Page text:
I upgraded from the SLM-100's to a used pair of 805C's sold on Audiogon. I have had the 805C's for about 5 years now with no problems whatsoever. I have replaced all the tubes, but only to improve sound, not because they were worn. The people at Cary are always very helpful with their customers whether the products were bought new or used. I have called them seeking advice on everything from the best tubes to associated equipment matching.
With all the good things that I have read about the SLI-80, it's hard to see how you could go wrong.
I purchased the 303/200 CD player, less than a year old here on Audiogon. Unit had a motherboard problem and was returned to Cary for service (still under warrenty).
Been looking at the ad's here for another Cary CD player and noticed approx 10% mention a trip to Cary for service.
My conclusion is they have some minor troubles in the CD player line, not enough to scare me off tho.
I have an SLI50 purchased new in 1996 and have had to replace the power switch (it failed stuck on, wouldn't turn off)and the selector switch that became noisy. I purchased the parts from Cary and performed the repair myself. The switches are on the cheapo side, other than that it has been a very reliable and excellent sounding integrated as well.
I purchased a Rocket via audiogon a year ago - dead tubes, bad fuses, no mA plug. Took a month to sort it out - weird hazy sound, tube swapping inconclusive - finally took it to a local shop and tested all the tubes. This was after a dead reading on the mA scale on a meter (after I bought a plug from Cary). Bad inputs (EL34) and inverters (6922), one output also shot (KT88). Fuses shot, but still looked ok when held up to the light. Changed the two out, plus bought tubes. Much better. And no problems since. Cary was also very helpful through the mess, even though their site says they don't help people who buy used. Easy to work on, and an interesting experience that made me feel more competent, not less like when you go to an audio store with dead equipment. For me it was like the first time you fix your car yourself. It wasn't actually difficult - the amp itself is pretty bomb proof. I suspect that these sorts of stories though are what has given tubes a bad name and one they have had to get out from under with audio mag reviewers. Now if someone would just do the same about the percieved wattage issue...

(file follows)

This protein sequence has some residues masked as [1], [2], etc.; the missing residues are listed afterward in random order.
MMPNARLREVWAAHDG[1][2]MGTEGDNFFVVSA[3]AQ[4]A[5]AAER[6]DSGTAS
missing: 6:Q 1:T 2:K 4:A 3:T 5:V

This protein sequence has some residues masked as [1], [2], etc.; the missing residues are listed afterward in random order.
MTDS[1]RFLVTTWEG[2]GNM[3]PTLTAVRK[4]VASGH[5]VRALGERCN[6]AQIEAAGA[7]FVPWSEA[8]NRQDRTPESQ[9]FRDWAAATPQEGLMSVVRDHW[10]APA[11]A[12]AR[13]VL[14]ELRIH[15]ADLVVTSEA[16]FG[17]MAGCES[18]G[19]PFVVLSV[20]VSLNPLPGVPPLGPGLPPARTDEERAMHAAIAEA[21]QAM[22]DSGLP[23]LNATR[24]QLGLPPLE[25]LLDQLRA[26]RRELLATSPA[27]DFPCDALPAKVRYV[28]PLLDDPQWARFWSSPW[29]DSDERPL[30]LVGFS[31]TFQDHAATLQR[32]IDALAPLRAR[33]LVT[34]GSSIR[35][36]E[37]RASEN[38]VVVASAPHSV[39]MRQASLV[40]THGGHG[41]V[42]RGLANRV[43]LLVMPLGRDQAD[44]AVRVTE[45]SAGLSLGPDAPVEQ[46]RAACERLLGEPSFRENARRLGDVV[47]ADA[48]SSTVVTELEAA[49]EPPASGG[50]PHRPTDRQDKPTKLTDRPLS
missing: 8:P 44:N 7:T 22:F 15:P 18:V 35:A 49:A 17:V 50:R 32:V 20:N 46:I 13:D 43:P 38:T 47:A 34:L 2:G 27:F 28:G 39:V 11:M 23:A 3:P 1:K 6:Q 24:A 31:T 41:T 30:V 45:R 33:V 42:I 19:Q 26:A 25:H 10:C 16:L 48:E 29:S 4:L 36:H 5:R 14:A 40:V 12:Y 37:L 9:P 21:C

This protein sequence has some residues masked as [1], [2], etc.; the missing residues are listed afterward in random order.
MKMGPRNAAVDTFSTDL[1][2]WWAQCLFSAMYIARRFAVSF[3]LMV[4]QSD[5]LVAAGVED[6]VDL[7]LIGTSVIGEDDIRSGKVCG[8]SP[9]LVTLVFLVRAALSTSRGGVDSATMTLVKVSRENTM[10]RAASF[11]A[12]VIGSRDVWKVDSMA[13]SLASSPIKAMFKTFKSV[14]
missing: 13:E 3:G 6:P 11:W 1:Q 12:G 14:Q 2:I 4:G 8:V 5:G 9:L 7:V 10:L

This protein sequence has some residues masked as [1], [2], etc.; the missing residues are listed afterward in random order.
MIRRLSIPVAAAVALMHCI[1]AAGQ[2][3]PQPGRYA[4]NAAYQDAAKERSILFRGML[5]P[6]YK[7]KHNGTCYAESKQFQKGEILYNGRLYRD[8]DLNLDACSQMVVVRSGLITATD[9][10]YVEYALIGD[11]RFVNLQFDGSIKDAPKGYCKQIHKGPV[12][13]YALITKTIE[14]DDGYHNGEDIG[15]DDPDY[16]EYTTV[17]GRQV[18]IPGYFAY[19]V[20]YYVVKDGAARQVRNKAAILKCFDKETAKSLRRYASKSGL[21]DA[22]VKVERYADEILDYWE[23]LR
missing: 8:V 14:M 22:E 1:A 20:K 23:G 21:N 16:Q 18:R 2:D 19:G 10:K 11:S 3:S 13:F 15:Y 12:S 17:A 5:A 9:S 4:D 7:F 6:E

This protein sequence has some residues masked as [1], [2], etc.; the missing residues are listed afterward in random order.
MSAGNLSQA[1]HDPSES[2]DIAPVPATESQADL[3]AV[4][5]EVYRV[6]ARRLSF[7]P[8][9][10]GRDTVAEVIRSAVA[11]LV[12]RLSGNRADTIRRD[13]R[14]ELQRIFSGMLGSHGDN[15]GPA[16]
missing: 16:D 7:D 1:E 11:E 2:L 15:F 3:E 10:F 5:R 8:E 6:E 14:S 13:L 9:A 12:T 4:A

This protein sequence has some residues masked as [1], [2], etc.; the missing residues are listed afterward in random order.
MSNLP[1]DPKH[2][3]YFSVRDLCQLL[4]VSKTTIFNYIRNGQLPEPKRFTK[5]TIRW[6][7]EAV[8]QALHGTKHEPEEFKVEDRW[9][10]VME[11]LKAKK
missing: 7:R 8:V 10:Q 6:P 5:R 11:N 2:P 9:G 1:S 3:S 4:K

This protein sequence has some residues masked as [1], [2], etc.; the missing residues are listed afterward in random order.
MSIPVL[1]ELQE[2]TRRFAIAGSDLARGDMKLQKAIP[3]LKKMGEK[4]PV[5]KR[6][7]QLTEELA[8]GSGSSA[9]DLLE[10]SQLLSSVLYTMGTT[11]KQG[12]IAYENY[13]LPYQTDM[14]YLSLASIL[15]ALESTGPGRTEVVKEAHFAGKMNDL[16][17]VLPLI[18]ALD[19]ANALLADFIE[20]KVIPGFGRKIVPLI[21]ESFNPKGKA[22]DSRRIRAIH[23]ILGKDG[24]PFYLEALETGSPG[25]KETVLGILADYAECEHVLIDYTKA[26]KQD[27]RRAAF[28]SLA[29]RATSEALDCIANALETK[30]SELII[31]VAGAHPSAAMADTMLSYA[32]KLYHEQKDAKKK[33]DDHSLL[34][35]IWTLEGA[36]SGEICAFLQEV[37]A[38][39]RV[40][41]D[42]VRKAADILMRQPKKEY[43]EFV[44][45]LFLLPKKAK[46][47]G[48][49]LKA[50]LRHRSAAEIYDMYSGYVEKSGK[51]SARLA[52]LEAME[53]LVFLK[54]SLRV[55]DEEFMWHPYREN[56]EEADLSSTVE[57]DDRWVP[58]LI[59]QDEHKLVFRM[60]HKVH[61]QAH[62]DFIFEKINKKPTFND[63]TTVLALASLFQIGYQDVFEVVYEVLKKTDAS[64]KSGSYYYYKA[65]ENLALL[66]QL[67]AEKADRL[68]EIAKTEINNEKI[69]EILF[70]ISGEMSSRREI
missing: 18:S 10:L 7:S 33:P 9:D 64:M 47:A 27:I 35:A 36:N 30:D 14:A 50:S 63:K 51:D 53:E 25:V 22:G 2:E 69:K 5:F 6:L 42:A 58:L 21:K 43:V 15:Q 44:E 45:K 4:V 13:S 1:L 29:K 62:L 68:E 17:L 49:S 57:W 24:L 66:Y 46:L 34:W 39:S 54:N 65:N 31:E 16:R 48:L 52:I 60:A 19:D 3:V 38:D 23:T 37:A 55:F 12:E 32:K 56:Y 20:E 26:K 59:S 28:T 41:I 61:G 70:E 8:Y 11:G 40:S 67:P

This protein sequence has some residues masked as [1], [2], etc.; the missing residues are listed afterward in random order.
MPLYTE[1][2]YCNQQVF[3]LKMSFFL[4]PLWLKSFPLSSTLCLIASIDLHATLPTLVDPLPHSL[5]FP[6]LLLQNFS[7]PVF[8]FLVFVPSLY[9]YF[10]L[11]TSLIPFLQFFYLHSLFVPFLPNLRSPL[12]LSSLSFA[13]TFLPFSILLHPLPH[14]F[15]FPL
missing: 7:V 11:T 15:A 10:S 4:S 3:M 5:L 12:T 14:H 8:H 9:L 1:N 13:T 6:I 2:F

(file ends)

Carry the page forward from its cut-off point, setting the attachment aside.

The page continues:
My Cary SLI-80 Signature has been spot on for years now. No issues and I love the amplifier. I owned a Cary 308 for about 6 months but upgraded. No issues during my ownership. I have several friends with Cary Amps (SEI and a SLI-50) who have had ZERO issues.